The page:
The enrollment of ultra-Orthodox women in institutions of higher learning — including Haredi-run programs — constitutes a flagrant violation of Jewish law, the spiritual leader of the Shas political party said.

In an open letter published on the ultra-Orthodox Kikar HaShabat website Tuesday, Rabbi Shalom Cohen of the Sephardic Porat Yosef Yeshiva, now president of the Shas Council of Torah Sages, decried the rising numbers of Haredi women seeking academic degrees for what he said was material that contradicts Jewish tradition.

“We are witness today to [the phenomenon] where female graduates of [ultra-Orthodox] seminaries are applying to and seeking to learn academic studies,” he wrote.

“Our rabbis, the sages of Israel, unconditionally opposed academic study,” Cohen wrote, “and even in the Haredi colleges, since a significant number of professors are university graduates and do not uphold the pure religious worldview on which the girls were raised.

“In addition, the material in the colleges is based on research and scientific methods that contravene the Torah! Therefore, students should not even consider going to learn academic studies in any framework, since this is not the way of the Torah.”

Adina Bar-Shalom, the daughter of the late Shas spirtual leader, chief rabbi Ovadia Yosef. (photo credot: Flash90)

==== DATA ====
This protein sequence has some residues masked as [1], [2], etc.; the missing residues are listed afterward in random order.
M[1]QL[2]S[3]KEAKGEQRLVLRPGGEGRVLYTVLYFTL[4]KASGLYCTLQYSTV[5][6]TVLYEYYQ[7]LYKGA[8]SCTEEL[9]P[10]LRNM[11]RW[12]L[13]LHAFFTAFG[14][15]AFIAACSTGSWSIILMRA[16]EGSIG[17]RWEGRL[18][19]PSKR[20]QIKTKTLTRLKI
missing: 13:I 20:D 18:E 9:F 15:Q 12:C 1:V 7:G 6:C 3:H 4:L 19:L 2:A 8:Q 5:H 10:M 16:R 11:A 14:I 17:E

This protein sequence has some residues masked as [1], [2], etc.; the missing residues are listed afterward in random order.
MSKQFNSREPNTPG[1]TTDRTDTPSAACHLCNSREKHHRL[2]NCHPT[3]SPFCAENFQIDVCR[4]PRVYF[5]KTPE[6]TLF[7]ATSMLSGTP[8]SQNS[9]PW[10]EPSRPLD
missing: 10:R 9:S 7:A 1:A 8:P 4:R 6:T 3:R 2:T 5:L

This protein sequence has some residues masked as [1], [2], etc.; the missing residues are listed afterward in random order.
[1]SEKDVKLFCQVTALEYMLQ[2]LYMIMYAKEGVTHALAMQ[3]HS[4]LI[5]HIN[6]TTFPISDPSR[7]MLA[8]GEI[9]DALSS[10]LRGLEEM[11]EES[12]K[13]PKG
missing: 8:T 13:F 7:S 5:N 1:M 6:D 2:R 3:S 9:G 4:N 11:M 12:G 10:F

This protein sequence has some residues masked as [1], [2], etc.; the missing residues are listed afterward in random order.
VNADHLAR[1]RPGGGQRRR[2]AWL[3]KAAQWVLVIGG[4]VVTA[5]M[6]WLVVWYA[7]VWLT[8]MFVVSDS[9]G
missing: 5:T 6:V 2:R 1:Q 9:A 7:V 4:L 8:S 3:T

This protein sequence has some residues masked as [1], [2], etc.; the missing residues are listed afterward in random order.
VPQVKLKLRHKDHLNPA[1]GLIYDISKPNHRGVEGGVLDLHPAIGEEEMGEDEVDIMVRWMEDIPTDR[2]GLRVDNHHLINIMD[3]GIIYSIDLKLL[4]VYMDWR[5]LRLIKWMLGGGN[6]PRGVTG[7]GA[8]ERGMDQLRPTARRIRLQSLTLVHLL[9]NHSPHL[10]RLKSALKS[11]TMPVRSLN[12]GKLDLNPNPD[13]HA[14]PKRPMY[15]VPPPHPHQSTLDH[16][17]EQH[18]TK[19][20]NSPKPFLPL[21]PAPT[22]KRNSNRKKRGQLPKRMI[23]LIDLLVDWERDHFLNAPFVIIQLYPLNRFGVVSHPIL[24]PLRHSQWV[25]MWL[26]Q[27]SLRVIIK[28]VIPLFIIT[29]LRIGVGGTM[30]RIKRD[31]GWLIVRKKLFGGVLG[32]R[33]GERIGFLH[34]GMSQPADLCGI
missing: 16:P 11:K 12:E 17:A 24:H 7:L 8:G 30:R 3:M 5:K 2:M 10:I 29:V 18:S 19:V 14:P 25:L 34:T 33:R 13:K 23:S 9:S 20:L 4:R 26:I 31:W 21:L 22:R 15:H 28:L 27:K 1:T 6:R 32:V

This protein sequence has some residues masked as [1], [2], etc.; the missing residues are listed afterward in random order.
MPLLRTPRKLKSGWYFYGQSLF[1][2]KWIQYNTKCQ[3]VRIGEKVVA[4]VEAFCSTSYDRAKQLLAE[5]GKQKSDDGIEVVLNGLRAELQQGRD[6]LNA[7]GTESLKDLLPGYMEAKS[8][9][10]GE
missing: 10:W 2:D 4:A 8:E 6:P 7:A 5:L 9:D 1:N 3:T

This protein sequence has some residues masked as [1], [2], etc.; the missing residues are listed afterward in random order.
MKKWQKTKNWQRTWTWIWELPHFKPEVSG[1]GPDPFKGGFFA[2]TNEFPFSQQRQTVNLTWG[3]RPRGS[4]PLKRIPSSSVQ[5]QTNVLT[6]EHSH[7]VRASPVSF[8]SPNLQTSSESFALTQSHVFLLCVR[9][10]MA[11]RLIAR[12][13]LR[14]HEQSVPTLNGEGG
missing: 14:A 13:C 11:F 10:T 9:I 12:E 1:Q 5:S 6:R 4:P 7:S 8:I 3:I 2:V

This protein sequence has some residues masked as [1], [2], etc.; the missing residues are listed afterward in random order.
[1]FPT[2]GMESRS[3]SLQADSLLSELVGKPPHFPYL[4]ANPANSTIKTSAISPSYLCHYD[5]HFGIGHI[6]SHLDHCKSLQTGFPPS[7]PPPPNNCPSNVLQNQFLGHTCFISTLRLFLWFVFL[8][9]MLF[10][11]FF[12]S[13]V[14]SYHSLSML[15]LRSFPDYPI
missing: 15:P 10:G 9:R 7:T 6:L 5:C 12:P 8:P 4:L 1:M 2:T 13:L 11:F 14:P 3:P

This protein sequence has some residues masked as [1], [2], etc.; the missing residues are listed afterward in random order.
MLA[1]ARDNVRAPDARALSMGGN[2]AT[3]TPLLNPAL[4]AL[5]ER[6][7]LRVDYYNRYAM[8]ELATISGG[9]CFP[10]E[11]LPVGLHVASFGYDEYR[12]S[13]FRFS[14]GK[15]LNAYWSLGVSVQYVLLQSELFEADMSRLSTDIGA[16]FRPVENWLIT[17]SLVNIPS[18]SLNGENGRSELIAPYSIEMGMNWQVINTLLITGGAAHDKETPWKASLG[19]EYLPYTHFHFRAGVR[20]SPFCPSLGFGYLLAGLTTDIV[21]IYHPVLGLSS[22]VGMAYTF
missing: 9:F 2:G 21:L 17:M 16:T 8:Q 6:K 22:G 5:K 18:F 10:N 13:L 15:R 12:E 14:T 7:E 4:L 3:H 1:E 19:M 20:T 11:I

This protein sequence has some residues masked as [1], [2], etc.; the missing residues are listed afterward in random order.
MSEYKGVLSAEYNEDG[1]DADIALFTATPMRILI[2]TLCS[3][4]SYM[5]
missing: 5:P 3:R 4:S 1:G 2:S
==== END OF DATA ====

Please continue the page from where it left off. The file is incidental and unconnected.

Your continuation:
Adina Bar-Shalom, the daughter of the late Shas spirtual leader, chief rabbi Ovadia Yosef. (photo credot: Flash90)

The statement by the newly inaugurated spiritual figure was his first public ruling since his appointment. His ruling, which does not address male students, appears to contradict the opinion of his predecessor, the late Rabbi Ovadia Yosef, on the matter. Yosef’s daughter Adina Bar-Shalom founded the Haredi College of Jerusalem in 2001, in a move backed by her father.

The condemnation follows the recent expansion of BA programs tailored to ultra-Orthodox religious norms, including the establishment of a Haredi track at the Hebrew University and the Technion, and a planned ultra-Orthodox track at Bar-Ilan University, as increased numbers of ultra-Orthodox students seek institutions of higher learning.

In 2012, the Council for Higher Education agreed to invest NIS 180 million ($52 million) over the course of five years toward increased Haredi college education initiatives.